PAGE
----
How Many North Texas E-Celebrities Can You Name? Here Are Six Personalities Whose Internet Shenanigans Garnered Them A National Following.
We always love to see Dallas movers and shakers getting recognized on a national and international level, whether it be music, film, food, sport or other craft areas. But there are some unsung heroes that we at Central Track have yet to take a close look at — the internet personalities.
With avenues like TikTok, it’s never been easier for the common folk to achieve a level of fame. The most nonsensical little video can lead to brand deals or other business opportunities, and honestly? Get that coin. We just love to see North Texas folk succeed.
Here are some influencers hailing from DFW that became memes, started trends and/or made some internet history.
AKA Kombucha girl. Her TikTok in, which she tries kombucha and goes through a whole range of human emotion within a few seconds, blew up. The popularity and meme-ification of the clip actually got her fired from her North Texas banking job in fear that it’ll harm the bank’s reputation, but she’s doing ok. This viral clip gave her enough buzz to form a successful YouTube channel which engrossed nearly a million subscribers and with that came a lot of opportunities, like brand sponsorships, appearing in a Super Bowl commercial and hosting TikTok’s official podcast.
Broski was born and raised in Dallas but now resides in Los Angeles.
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Another TikTok sensation, this Dallas resident gained a following for his videos of asking the people of Highland Park with nice cars a simple question — what do you do for a living? The concept snowballed so much that he quit his finance job to focus on content creation and was making videos with people like Jojo Siwa, Paris Hilton, Jason Derulo and Richard Branson.
Last we heard bounces between here and L.A.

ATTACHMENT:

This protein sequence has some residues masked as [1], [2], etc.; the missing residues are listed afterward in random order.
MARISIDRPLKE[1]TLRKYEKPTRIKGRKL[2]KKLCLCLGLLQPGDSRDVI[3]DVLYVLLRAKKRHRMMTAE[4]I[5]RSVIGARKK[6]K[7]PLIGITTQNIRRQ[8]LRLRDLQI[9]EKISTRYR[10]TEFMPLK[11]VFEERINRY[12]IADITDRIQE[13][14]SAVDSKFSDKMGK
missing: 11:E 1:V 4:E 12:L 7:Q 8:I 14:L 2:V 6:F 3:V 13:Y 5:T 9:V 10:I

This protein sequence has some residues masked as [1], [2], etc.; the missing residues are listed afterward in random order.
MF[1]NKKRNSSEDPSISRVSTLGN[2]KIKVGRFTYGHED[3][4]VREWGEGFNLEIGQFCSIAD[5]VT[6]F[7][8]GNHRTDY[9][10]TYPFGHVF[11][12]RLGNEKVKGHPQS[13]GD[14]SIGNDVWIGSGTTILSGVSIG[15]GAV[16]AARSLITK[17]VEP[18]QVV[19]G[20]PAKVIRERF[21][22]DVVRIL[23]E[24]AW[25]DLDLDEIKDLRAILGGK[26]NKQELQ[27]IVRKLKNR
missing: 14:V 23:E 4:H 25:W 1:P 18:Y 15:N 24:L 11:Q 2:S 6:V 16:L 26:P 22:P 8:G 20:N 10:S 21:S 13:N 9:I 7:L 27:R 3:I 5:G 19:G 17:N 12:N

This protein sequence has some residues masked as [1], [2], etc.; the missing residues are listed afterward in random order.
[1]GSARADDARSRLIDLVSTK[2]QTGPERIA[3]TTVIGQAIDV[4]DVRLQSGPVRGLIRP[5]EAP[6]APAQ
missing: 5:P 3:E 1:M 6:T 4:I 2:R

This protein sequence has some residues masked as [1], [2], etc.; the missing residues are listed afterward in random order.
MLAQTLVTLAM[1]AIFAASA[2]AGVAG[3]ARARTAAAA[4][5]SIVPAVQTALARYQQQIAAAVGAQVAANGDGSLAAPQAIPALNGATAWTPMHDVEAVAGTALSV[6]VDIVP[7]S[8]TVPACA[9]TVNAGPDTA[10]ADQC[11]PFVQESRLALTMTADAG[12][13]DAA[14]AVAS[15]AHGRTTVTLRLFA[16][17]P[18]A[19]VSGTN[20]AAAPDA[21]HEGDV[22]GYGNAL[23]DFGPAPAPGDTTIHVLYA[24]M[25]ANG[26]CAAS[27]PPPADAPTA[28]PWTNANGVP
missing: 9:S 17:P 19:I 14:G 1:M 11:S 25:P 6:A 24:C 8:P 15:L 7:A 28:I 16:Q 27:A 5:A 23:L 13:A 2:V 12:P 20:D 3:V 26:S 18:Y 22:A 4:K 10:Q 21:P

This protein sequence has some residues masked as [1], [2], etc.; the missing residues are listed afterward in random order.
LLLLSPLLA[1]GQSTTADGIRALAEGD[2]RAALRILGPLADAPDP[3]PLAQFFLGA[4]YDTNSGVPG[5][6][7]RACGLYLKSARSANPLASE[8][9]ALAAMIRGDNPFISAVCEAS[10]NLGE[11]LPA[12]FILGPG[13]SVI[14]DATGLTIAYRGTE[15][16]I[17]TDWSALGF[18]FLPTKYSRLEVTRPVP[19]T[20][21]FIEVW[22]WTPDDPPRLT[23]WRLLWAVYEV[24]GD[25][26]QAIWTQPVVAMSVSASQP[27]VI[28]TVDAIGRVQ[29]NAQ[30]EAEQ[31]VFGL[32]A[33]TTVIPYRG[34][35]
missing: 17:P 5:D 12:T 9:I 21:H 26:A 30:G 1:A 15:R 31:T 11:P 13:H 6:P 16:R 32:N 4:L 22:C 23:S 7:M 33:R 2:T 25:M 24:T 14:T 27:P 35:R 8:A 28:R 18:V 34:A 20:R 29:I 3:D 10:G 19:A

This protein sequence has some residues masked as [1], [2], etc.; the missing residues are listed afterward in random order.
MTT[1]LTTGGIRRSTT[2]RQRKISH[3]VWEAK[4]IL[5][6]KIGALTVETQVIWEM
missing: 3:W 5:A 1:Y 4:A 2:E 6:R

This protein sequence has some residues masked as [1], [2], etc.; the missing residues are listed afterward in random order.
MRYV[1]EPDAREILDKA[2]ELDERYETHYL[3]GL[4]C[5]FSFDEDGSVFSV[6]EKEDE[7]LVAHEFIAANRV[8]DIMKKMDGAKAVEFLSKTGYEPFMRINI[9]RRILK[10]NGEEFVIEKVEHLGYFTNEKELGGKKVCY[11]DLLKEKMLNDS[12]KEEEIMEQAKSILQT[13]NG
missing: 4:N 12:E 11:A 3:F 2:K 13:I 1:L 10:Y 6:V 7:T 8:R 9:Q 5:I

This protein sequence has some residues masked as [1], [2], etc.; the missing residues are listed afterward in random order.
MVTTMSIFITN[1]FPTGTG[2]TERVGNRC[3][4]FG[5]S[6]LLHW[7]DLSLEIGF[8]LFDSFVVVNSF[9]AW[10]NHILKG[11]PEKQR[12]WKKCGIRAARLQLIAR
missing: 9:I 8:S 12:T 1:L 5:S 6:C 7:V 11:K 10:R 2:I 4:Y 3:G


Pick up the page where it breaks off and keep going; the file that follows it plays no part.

Before TikTok, there was vine and that is where this Dallas-born influencer got her start. It’s hard to pinpoint exactly what Vine is responsible for her start, in fact Blackwell has so many classics under the name Quensadilla that she created a compilation of her top 100. They mainly consisted of her as a young teen, goofing off, yelling and accidentally hurting herself. She isn’t afraid to show all sides of her personality, making her a prime model for memes –most notably is the “me explaining” one.
She has since moved to L.A, living that influencer life and working on a music career under the wing of Diplo.
This internet personality is now a model, dancer and actor in New York City, but once Hill was doing numbers on Vine while living in Fort Worth. His videos consisted of candid silliness, extreme flexibility and a bobbed wig. He’s still in the video app game with 1.5 million followers on TikTok, mixing his humor with his artsy sensibilities and gaining media attention from the likes of Vogue.
(Editors note: I saw him at Lush in North Park Mall once.)
With a knack for creating a full comedic storyline in just seven seconds, Arlington-based Pope was one of the most beloved creators on Vine. We actually covered his endeavors before back when the app went under. Pope had the Pope Fiction series with Super Deluxe (it’s since been taken off YouTube but you can find it on Facebook) and is now focusing on music, posting free styles and music videos on his YouTube channel. Pope has an EP and a few singles out, available on Spotify and Apple Music under his moniker Southside Vic.
We got to show some respect to one of the OG memes. Taken from a parody song of Justin Bieber’s “Boyfriend,” the screenshot of Denton resident Morris has become an iconic piece of internet history. Her accidental fame led her to appearing on Late Night With Jimmy Fallon and The Nerdist podcast and being a red carpet interviewer at the 2012 American Music Awards. She continued making YouTube videos, but called it quits two years ago citing mental health reasons in a farewell video. Recently, Morris sold an NFT of her likeness for $411,000.